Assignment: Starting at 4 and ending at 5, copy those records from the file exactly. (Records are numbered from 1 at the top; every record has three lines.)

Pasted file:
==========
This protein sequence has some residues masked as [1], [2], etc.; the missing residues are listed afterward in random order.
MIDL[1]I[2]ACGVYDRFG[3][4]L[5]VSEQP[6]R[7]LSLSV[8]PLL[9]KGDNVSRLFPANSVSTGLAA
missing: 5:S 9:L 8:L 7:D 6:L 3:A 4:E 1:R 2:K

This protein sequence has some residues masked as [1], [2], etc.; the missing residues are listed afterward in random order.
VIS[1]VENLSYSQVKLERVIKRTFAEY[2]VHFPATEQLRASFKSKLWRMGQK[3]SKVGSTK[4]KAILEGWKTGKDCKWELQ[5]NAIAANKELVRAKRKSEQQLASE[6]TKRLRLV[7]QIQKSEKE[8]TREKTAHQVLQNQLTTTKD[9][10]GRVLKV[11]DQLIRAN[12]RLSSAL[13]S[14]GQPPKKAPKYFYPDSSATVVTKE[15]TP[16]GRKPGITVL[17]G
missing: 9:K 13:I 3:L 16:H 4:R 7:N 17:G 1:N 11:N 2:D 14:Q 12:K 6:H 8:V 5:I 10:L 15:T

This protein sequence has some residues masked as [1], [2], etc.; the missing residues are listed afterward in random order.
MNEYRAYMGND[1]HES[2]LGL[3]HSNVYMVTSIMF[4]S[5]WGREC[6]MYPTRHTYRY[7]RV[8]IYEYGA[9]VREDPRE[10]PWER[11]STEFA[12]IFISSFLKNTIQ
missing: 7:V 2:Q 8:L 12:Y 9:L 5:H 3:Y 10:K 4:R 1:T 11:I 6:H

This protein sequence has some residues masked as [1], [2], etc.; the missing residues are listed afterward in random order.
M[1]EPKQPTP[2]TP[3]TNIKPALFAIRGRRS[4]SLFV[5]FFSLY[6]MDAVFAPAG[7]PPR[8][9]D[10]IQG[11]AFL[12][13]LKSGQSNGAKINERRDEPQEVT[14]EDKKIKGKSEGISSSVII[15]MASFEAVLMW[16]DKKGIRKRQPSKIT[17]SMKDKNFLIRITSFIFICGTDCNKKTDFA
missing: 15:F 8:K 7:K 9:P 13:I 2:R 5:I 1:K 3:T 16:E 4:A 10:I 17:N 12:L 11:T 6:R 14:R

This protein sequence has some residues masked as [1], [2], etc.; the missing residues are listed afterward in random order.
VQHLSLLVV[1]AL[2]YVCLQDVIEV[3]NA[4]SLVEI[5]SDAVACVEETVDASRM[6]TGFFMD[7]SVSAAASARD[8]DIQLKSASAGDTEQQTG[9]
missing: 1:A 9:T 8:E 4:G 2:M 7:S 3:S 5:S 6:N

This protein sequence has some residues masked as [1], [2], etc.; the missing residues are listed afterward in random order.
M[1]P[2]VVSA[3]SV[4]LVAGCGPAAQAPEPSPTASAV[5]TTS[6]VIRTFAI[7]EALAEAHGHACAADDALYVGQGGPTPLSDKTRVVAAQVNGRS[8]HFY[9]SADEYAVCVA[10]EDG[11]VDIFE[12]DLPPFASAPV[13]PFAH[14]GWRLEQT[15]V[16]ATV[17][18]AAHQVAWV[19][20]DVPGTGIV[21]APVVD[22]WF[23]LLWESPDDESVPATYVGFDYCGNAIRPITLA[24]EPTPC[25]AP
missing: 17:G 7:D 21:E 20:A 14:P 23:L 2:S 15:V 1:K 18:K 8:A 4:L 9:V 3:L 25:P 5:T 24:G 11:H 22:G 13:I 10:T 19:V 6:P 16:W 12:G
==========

This protein sequence has some residues masked as [1], [2], etc.; the missing residues are listed afterward in random order.
M[1]EPKQPTP[2]TP[3]TNIKPALFAIRGRRS[4]SLFV[5]FFSLY[6]MDAVFAPAG[7]PPR[8][9]D[10]IQG[11]AFL[12][13]LKSGQSNGAKINERRDEPQEVT[14]EDKKIKGKSEGISSSVII[15]MASFEAVLMW[16]DKKGIRKRQPSKIT[17]SMKDKNFLIRITSFIFICGTDCNKKTDFA
missing: 15:F 8:K 7:K 9:P 13:I 2:R 5:I 1:K 3:T 16:E 4:A 10:I 17:N 12:L 11:T 6:R 14:R

This protein sequence has some residues masked as [1], [2], etc.; the missing residues are listed afterward in random order.
VQHLSLLVV[1]AL[2]YVCLQDVIEV[3]NA[4]SLVEI[5]SDAVACVEETVDASRM[6]TGFFMD[7]SVSAAASARD[8]DIQLKSASAGDTEQQTG[9]
missing: 1:A 9:T 8:E 4:G 2:M 7:S 3:S 5:S 6:N